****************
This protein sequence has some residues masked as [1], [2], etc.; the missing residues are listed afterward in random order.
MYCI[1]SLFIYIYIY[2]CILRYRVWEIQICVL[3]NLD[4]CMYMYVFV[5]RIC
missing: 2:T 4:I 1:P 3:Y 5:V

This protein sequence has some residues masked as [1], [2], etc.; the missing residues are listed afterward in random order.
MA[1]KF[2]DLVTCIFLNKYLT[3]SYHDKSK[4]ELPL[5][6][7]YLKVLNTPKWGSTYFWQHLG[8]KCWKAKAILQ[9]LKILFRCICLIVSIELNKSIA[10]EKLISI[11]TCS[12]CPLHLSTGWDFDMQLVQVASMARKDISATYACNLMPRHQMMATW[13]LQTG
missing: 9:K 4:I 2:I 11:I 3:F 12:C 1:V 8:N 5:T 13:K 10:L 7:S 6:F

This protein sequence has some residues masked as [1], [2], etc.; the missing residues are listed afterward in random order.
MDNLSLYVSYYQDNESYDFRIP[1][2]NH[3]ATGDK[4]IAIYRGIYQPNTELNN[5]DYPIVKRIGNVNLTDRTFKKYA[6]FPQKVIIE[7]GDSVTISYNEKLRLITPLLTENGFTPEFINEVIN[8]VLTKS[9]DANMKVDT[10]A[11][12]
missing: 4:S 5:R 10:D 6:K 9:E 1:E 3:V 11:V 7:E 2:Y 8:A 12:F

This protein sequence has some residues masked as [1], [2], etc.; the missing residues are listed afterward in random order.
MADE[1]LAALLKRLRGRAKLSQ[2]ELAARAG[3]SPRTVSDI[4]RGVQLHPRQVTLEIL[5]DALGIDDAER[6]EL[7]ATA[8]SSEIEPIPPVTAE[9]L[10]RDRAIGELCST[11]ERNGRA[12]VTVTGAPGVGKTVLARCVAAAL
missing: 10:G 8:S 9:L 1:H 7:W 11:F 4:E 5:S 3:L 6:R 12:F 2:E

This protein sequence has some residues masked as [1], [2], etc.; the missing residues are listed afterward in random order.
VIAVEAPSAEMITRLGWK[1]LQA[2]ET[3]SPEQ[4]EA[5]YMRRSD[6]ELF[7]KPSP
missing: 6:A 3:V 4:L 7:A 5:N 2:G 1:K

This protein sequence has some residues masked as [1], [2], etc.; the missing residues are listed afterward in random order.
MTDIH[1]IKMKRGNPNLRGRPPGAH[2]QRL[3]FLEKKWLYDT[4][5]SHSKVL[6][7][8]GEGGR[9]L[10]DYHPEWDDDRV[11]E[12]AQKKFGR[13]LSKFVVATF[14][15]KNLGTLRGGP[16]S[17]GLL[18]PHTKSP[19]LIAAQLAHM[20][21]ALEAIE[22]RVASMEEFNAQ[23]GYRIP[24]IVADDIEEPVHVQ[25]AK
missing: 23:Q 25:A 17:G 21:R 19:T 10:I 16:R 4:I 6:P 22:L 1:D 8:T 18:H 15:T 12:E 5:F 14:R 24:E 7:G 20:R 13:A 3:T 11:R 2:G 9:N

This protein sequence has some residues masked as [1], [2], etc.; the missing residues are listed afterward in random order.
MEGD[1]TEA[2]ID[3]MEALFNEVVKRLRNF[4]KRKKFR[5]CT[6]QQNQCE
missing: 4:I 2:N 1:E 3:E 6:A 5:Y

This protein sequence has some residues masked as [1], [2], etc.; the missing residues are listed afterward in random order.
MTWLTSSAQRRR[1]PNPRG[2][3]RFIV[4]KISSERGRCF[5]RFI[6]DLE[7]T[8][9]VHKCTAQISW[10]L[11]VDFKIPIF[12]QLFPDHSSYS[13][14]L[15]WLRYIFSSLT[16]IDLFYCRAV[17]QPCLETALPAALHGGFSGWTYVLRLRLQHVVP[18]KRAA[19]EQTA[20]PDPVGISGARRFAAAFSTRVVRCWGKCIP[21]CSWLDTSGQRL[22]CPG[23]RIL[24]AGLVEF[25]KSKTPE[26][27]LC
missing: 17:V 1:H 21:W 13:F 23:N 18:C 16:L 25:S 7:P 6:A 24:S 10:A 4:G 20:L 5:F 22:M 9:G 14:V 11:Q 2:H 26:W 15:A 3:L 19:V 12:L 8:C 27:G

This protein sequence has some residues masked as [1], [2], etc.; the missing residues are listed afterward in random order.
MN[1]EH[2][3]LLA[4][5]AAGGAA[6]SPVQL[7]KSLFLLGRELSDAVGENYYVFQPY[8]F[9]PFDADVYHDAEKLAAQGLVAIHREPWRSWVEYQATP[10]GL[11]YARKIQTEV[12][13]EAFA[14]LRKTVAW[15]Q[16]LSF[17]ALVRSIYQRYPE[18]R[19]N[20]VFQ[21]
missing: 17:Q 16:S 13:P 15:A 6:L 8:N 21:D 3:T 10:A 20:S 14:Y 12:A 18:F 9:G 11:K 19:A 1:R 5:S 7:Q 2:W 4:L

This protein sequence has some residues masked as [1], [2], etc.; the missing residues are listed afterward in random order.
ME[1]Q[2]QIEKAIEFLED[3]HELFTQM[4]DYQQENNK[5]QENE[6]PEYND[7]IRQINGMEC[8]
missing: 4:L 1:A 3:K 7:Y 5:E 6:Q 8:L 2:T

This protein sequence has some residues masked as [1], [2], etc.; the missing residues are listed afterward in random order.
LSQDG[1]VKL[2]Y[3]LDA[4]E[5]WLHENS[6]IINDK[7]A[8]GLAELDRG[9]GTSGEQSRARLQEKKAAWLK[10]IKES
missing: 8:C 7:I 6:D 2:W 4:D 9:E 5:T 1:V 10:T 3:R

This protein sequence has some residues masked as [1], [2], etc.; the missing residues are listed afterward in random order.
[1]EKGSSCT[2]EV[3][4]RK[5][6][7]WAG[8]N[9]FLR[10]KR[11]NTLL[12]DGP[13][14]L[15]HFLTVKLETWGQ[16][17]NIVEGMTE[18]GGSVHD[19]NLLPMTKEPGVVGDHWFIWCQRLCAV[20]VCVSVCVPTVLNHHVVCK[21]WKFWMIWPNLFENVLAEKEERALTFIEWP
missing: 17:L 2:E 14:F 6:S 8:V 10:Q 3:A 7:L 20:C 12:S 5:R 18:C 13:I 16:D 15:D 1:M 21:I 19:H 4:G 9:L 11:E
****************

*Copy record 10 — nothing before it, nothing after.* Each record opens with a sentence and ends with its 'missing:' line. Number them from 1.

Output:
This protein sequence has some residues masked as [1], [2], etc.; the missing residues are listed afterward in random order.
ME[1]Q[2]QIEKAIEFLED[3]HELFTQM[4]DYQQENNK[5]QENE[6]PEYND[7]IRQINGMEC[8]
missing: 4:L 1:A 3:K 7:Y 5:E 6:Q 8:L 2:T